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Whether EIP-1559 can solve the problem of network congestion remains to be tested.
Original title: “Why does Filecoin use Ethereum’s EIP1559 miner fee mechanism?”
Written by: Daisy
Filecoin has successfully launched the mainnet on October 15, 2020, and imToken has also simultaneously supported FIL (Filecoin’s mainnet currency) transfer. However, shortly after the mainnet went live, news of the Filecoin miners’ strike appeared in various news media. Will the transfer function of FIL be affected?
Data source: Filscout.io
On the day of the Filecoin mainnet launch, the effective computing power of the entire network was 566.9 PiB. At the time of writing, this data is 604.18 PiB, so the computing power is still increasing. Don’t worry about our transfer information not being processed and packaged by miners, but some miners are dissatisfied. Some economic incentive mechanisms have led to slower growth in computing power.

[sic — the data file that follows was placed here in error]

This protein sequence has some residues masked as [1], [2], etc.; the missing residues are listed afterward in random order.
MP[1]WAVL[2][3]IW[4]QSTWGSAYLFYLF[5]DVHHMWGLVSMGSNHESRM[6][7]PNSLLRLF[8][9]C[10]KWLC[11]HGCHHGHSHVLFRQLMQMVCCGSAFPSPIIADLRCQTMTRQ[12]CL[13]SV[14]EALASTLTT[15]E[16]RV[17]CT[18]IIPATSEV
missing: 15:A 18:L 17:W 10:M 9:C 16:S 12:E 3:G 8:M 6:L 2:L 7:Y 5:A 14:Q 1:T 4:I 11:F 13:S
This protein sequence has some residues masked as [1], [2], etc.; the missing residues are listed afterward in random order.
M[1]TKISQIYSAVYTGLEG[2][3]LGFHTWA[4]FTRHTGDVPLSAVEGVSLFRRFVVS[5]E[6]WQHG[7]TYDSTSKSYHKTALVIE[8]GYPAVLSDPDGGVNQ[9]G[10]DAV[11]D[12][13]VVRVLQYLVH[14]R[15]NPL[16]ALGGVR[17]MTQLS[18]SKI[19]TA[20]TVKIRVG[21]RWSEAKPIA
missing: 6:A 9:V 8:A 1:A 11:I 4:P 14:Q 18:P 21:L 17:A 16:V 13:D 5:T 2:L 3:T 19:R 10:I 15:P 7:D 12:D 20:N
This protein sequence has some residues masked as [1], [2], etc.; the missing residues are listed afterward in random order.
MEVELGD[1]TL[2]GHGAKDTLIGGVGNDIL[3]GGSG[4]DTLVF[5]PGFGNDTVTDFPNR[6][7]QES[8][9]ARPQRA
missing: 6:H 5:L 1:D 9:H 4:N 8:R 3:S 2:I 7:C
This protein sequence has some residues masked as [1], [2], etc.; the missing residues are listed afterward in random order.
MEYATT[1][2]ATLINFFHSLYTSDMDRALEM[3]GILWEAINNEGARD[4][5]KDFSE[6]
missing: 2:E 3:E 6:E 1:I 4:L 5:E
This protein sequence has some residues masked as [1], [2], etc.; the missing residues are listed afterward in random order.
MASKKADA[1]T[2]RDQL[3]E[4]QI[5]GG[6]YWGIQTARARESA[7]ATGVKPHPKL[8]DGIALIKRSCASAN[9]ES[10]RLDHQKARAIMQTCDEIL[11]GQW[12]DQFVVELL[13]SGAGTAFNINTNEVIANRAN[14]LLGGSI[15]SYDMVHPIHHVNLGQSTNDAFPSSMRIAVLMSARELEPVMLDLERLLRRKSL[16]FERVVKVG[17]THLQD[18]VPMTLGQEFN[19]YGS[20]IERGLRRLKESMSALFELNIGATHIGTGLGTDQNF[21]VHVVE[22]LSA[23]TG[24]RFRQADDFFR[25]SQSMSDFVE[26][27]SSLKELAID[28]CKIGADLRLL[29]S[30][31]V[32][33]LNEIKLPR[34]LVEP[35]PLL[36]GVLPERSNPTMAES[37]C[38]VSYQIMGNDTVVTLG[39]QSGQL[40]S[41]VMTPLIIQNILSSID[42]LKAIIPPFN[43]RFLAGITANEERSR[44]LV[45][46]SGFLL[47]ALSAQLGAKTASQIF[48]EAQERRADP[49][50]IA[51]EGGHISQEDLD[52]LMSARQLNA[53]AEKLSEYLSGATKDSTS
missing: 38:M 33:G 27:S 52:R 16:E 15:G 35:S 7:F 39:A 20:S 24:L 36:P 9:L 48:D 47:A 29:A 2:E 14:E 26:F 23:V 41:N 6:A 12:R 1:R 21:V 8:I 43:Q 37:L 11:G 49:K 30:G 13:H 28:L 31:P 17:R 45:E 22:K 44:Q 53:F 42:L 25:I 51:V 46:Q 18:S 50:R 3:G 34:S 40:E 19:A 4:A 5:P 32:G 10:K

Unlike blockchains such as Bitcoin and Ethereum, which give all miners’ fees to miners, Filecoin miners can only get part of the miners’ fees as a reward for maintaining network stability and processing packaged transactions.
Whose pocket is the miner fee paid by our transfer? Today’s article will share with you about Filecoin’s transfer mechanism.
Required resources for FIL transfer: GAS
As we all know, the word Gas was originally proposed on Ethereum to measure the resources consumed by transactions on the chain. In “How to avoid the sky-high miner fee transfer on Ethereum”, we have introduced the charging mechanism of Ethereum transfer: